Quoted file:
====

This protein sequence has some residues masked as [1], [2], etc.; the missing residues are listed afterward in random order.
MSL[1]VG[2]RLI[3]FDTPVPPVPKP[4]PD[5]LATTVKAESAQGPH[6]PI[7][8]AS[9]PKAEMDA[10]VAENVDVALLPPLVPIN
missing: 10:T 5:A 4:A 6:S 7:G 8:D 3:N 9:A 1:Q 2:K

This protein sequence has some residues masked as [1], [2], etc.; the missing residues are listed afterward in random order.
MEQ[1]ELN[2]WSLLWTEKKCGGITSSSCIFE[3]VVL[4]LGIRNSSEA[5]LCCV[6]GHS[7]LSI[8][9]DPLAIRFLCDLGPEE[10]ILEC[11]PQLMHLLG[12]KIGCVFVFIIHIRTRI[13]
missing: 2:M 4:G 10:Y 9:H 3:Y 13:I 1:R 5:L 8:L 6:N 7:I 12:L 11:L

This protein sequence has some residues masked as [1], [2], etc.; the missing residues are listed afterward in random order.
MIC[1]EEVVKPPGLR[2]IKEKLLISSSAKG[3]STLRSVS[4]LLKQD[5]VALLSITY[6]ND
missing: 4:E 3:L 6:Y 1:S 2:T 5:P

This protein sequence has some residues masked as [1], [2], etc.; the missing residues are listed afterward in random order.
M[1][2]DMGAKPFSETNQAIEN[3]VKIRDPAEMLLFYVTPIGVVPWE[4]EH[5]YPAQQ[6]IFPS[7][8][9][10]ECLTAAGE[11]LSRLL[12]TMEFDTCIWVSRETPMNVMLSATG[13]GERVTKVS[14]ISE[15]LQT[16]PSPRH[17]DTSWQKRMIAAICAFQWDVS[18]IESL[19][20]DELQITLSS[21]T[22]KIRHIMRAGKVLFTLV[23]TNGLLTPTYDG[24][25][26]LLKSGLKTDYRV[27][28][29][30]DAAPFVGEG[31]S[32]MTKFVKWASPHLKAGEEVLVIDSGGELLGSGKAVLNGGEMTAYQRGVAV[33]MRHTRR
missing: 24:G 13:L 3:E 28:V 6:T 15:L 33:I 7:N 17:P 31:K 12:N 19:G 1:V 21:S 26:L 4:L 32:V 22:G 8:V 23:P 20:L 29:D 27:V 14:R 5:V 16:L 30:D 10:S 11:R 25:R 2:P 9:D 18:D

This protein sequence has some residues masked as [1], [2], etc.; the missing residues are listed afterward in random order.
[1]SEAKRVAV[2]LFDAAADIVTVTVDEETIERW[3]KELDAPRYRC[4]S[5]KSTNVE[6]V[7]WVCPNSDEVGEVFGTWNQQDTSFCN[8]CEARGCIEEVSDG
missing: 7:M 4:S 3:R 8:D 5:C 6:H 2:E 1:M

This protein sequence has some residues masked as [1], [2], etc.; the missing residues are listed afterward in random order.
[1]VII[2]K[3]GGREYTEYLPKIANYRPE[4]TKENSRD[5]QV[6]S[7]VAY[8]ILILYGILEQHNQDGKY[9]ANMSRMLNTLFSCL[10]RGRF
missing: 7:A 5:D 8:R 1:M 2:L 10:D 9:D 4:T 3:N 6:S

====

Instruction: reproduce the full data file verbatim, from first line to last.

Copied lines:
This protein sequence has some residues masked as [1], [2], etc.; the missing residues are listed afterward in random order.
MSL[1]VG[2]RLI[3]FDTPVPPVPKP[4]PD[5]LATTVKAESAQGPH[6]PI[7][8]AS[9]PKAEMDA[10]VAENVDVALLPPLVPIN
missing: 10:T 5:A 4:A 6:S 7:G 8:D 3:N 9:A 1:Q 2:K

This protein sequence has some residues masked as [1], [2], etc.; the missing residues are listed afterward in random order.
MEQ[1]ELN[2]WSLLWTEKKCGGITSSSCIFE[3]VVL[4]LGIRNSSEA[5]LCCV[6]GHS[7]LSI[8][9]DPLAIRFLCDLGPEE[10]ILEC[11]PQLMHLLG[12]KIGCVFVFIIHIRTRI[13]
missing: 2:M 4:G 10:Y 9:H 3:Y 13:I 1:R 5:L 8:L 6:N 7:I 12:L 11:L

This protein sequence has some residues masked as [1], [2], etc.; the missing residues are listed afterward in random order.
MIC[1]EEVVKPPGLR[2]IKEKLLISSSAKG[3]STLRSVS[4]LLKQD[5]VALLSITY[6]ND
missing: 4:E 3:L 6:Y 1:S 2:T 5:P

This protein sequence has some residues masked as [1], [2], etc.; the missing residues are listed afterward in random order.
M[1][2]DMGAKPFSETNQAIEN[3]VKIRDPAEMLLFYVTPIGVVPWE[4]EH[5]YPAQQ[6]IFPS[7][8][9][10]ECLTAAGE[11]LSRLL[12]TMEFDTCIWVSRETPMNVMLSATG[13]GERVTKVS[14]ISE[15]LQT[16]PSPRH[17]DTSWQKRMIAAICAFQWDVS[18]IESL[19][20]DELQITLSS[21]T[22]KIRHIMRAGKVLFTLV[23]TNGLLTPTYDG[24][25][26]LLKSGLKTDYRV[27][28][29][30]DAAPFVGEG[31]S[32]MTKFVKWASPHLKAGEEVLVIDSGGELLGSGKAVLNGGEMTAYQRGVAV[33]MRHTRR
missing: 24:G 13:L 3:E 28:V 6:T 15:L 33:I 7:N 17:P 31:K 12:N 19:G 1:V 21:S 26:L 4:L 32:V 22:G 8:V 23:P 20:L 29:D 27:V 14:R 5:V 16:L 30:D 10:S 11:R 25:R 2:P 9:D 18:D

This protein sequence has some residues masked as [1], [2], etc.; the missing residues are listed afterward in random order.
[1]SEAKRVAV[2]LFDAAADIVTVTVDEETIERW[3]KELDAPRYRC[4]S[5]KSTNVE[6]V[7]WVCPNSDEVGEVFGTWNQQDTSFCN[8]CEARGCIEEVSDG
missing: 7:M 4:S 3:R 8:D 5:C 6:H 2:E 1:M

This protein sequence has some residues masked as [1], [2], etc.; the missing residues are listed afterward in random order.
[1]VII[2]K[3]GGREYTEYLPKIANYRPE[4]TKENSRD[5]QV[6]S[7]VAY[8]ILILYGILEQHNQDGKY[9]ANMSRMLNTLFSCL[10]RGRF
missing: 7:A 5:D 8:R 1:M 2:L 10:D 9:D 4:T 3:N 6:S